As we welcome home a new generation of returning heroes, the Budget makes sure they have the chance to live the American Dream they helped defend. It invests in the five pillars I have outlined to support our Nation’s veterans: providing the resources and funding they deserve; ensuring high-quality and timely health care; getting veterans their earned benefits quickly and efficiently; ending veteran homelessness; and helping veterans and their families get good jobs, education, and access to affordable housing.
Third, middle-class economics means creating the kind of environment that helps businesses start here, stay here, and hire here. We want to build on the growth we have seen in the manufacturing sector, where more than 750,000 new jobs have been created over the last 58 months. To create jobs, continue growth in the industry, and strengthen America’s leadership in advanced manufacturing technology, the Budget funds a national network of 45 manufacturing institutes, building on the nine already funded through 2015. As part of the manufacturing initiative, the Budget also launches a Scale-Up Fund, funded through a public-private partnership to help ensure that if a technology is invented in the United States, it can be made in the United States. The Budget proposes an investment fund to help startup companies produce the goods they have developed. Taken together, these investments will help ensure that America keeps making things the rest of the world wants to buy and will also help create manufacturing jobs for the future.
Our Nation thrives when we are leading the world with cutting-edge technology in manufacturing, infrastructure, clean energy, and other growing fields. That is why the Budget includes investments in cutting-edge advanced manufacturing research — to make sure we are leading the way in creating technology that supports our manufacturing sector; biomedical research — like our BRAIN initiative, which studies the brain to offer new insight into diseases like Alzheimer’s, and Precision Medicine, which can improve health outcomes and better treat diseases; or, agricultural research—looking at climate resilience and sustainability. These investments have the potential to create high-wage jobs, improve lives, and open the door to new industries, resulting in sustainable economic growth.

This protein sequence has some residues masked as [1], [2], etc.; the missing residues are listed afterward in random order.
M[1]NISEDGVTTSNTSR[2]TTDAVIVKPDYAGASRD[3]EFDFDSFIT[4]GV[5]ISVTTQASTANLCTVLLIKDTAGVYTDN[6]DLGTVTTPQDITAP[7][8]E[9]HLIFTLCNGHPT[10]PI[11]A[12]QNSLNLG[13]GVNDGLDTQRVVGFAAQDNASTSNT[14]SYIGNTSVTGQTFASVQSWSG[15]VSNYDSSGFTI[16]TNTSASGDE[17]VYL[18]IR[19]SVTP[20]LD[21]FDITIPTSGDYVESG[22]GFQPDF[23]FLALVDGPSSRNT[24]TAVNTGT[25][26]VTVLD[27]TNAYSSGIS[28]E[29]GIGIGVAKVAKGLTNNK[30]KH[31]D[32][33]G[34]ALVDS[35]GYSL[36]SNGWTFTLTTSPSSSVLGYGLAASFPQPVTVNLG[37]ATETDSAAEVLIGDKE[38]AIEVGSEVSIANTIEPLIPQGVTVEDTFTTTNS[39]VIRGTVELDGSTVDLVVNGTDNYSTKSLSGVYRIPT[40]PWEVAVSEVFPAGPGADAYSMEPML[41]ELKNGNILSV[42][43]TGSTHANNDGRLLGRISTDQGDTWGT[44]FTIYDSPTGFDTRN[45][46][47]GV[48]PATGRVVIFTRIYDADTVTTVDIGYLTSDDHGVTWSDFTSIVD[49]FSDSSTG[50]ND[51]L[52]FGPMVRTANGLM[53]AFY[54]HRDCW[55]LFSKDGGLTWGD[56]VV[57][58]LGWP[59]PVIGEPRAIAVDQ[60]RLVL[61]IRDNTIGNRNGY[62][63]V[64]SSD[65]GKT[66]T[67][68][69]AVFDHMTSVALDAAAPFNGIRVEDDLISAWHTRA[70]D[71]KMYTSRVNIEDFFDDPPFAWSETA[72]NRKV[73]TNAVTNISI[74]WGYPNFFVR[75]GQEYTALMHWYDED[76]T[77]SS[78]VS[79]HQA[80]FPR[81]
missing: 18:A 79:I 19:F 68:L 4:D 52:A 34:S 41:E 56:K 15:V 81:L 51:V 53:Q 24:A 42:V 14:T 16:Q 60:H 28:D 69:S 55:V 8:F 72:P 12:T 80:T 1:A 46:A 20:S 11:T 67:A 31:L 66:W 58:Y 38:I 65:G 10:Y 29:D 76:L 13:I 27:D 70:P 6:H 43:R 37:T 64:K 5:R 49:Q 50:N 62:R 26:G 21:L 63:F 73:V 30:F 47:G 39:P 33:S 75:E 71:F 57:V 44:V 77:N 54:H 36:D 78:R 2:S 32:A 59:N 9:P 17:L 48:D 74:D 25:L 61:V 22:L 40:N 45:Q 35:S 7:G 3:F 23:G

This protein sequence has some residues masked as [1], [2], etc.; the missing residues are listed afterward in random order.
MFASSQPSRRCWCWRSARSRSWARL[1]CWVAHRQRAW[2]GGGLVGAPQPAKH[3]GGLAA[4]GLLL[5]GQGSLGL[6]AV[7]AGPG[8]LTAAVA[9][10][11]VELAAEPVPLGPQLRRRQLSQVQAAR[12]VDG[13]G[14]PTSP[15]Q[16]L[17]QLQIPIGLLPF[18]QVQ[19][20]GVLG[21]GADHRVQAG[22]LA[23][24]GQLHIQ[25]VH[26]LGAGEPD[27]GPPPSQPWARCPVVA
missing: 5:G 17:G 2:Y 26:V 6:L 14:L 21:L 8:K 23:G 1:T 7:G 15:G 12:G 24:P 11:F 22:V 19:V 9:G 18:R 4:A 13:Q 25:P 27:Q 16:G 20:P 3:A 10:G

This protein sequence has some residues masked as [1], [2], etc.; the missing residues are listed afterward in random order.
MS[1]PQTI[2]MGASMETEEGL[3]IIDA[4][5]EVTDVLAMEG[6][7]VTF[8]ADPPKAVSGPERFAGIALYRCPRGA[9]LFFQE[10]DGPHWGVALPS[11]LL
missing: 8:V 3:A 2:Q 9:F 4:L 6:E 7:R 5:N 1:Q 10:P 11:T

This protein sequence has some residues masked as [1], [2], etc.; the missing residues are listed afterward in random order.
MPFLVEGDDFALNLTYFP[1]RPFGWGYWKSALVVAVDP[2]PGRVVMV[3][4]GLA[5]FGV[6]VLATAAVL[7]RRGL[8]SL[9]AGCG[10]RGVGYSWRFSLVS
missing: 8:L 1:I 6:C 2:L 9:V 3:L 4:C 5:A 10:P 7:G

As our economy continues to grow, our Nation’s businesses and workers also need a stronger infrastructure that works in the new economy—modern ports, stronger bridges, better roads, faster trains, and better broadband. The Budget proposes to build a 21st Century infrastructure that creates jobs for thousands of construction workers and engineers, connects hardworking Americans to their jobs, and makes it easier for businesses to transport goods. The Budget would do more to repair and modernize our existing roads and bridges, while expanding transit systems to link communities and support workers.
These proposals will put more money in middle-class pockets, raise wages, and bring more high-paying jobs to America. To pay for them, the Budget will cut inefficient spending and close tax loopholes to make sure that everyone pays their fair share. The Budget closes loopholes that punish businesses investing domestically and reward companies that keep profits abroad, and uses some of the savings created to rebuild our aging infrastructure. The Budget closes loopholes that perpetuate inequality by allowing the top one percent of Americans to avoid paying any taxes on their accumulated wealth and uses that money to help more young people go to college. The Budget simplifies the system so that a small business owner can file based on her actual bank statement, instead of the number of accountants she can afford. It is time for tax reform that at its core is about helping working families afford child care and college, and plan for retirement, and above all, get a leg up in the new economy.
Of course, we cannot separate our work here at home from challenges beyond our shores. By winding down the wars overseas and lowering war spending, we’ve strengthened our economy and shrunk our deficits. But we still face threats to our security that we must address.
The Budget supports our efforts to degrade and ultimately destroy ISIL. We are leading over 60 partners in a global effort that will take time and steady resolve. As I made clear in my State of the Union address, I am calling on the Congress to show the world that we are united in this mission by passing a bill to authorize the use of force against ISIL.
The Budget supports our efforts to counter Russian pressure and aggressive actions in concert with our European allies, by funding support for Ukraine’s democracy and efforts to reassure our NATO allies.
We also must look beyond the issues that have consumed us in the past to shape the coming century. This Budget provides the resources we need to defend the Nation against cyber-attacks. No foreign nation, no hacker, should be able to shut down our networks, steal our trade secrets, or invade the privacy of American families. In addition to increasing funding to protect our Nation against cyber-attacks, I continue to urge the Congress to finally pass the legislation we need to meet this evolving threat.